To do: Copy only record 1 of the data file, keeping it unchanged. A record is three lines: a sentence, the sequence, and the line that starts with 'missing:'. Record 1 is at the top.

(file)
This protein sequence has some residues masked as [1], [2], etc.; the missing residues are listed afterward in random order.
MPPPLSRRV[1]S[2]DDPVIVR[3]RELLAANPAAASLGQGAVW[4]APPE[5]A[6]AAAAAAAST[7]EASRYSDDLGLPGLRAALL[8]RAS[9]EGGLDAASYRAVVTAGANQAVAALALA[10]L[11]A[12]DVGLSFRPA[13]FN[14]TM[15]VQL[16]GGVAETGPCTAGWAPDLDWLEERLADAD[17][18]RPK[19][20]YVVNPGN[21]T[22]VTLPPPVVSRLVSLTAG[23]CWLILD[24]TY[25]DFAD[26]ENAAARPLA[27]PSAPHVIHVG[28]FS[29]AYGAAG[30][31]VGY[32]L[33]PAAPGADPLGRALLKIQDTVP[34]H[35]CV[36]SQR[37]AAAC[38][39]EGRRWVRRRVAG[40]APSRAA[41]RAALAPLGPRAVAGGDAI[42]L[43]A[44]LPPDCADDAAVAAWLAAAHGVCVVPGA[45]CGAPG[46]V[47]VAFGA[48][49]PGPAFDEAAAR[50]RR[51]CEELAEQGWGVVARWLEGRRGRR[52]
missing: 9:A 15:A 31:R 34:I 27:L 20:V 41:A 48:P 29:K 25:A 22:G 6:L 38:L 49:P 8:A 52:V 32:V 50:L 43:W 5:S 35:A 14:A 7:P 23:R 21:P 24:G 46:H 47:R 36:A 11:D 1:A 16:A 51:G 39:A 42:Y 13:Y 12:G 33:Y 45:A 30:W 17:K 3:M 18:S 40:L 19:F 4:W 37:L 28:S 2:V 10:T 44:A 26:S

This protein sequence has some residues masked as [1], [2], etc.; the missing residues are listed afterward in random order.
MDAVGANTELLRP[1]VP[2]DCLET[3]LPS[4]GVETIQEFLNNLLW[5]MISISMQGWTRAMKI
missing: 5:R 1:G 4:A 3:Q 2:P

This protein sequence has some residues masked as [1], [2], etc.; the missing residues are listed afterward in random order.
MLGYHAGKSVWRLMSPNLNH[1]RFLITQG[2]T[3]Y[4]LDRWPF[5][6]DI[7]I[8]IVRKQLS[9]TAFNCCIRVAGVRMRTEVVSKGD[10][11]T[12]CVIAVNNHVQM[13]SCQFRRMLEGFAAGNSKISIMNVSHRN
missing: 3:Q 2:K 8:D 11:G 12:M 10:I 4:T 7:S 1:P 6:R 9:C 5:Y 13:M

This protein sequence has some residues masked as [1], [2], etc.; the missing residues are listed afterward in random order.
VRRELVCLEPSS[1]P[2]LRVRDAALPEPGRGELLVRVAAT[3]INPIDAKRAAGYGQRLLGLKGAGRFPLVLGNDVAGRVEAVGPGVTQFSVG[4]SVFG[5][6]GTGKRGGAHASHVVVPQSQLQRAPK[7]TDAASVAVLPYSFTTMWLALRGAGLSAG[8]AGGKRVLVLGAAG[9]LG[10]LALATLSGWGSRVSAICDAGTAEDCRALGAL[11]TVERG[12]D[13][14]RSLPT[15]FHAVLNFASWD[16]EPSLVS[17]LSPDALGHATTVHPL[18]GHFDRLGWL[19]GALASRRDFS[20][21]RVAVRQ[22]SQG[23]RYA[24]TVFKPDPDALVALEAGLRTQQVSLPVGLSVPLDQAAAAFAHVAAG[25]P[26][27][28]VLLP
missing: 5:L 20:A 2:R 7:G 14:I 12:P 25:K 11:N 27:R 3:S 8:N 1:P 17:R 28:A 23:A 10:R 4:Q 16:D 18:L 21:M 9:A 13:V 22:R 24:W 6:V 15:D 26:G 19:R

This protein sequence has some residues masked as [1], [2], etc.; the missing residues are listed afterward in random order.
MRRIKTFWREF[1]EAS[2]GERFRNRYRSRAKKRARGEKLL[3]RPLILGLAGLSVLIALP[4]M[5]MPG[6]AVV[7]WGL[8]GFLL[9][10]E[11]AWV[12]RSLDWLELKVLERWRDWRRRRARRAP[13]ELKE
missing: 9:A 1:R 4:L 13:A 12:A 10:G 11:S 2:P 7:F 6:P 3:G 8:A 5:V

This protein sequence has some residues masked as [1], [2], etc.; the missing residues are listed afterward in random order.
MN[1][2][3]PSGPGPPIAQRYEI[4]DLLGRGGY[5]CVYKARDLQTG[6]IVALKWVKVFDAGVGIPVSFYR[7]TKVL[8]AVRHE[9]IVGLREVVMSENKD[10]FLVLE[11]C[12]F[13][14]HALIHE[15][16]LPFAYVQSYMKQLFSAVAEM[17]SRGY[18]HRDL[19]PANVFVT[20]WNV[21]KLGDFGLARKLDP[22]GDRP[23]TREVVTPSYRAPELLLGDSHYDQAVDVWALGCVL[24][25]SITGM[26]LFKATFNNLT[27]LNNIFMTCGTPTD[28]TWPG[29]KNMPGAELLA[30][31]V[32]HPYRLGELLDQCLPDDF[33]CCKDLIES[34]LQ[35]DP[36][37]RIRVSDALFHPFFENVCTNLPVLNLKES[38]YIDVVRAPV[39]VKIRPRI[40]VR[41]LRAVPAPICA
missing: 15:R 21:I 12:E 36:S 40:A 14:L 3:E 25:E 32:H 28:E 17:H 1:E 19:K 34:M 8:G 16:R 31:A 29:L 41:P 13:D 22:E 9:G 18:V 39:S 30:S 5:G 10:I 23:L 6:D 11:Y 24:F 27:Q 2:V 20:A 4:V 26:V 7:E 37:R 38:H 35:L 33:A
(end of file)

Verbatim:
This protein sequence has some residues masked as [1], [2], etc.; the missing residues are listed afterward in random order.
MPPPLSRRV[1]S[2]DDPVIVR[3]RELLAANPAAASLGQGAVW[4]APPE[5]A[6]AAAAAAAST[7]EASRYSDDLGLPGLRAALL[8]RAS[9]EGGLDAASYRAVVTAGANQAVAALALA[10]L[11]A[12]DVGLSFRPA[13]FN[14]TM[15]VQL[16]GGVAETGPCTAGWAPDLDWLEERLADAD[17][18]RPK[19][20]YVVNPGN[21]T[22]VTLPPPVVSRLVSLTAG[23]CWLILD[24]TY[25]DFAD[26]ENAAARPLA[27]PSAPHVIHVG[28]FS[29]AYGAAG[30][31]VGY[32]L[33]PAAPGADPLGRALLKIQDTVP[34]H[35]CV[36]SQR[37]AAAC[38][39]EGRRWVRRRVAG[40]APSRAA[41]RAALAPLGPRAVAGGDAI[42]L[43]A[44]LPPDCADDAAVAAWLAAAHGVCVVPGA[45]CGAPG[46]V[47]VAFGA[48][49]PGPAFDEAAAR[50]RR[51]CEELAEQGWGVVARWLEGRRGRR[52]
missing: 9:A 15:A 31:R 34:I 27:L 20:V 41:A 48:P 29:K 25:A 22:G 6:L 38:L 49:P 8:A 52:V 32:V 50:L 43:W 5:S 35:A 14:A 7:P 23:R 21:P 24:G 46:H 47:R 36:A 11:D 1:A 16:A 51:G 39:A 42:Y 13:Y 12:G 33:Y 45:A 30:W 17:K 3:M 18:S 40:L 19:F 4:W 37:L 28:S 2:V 10:T 44:A 26:S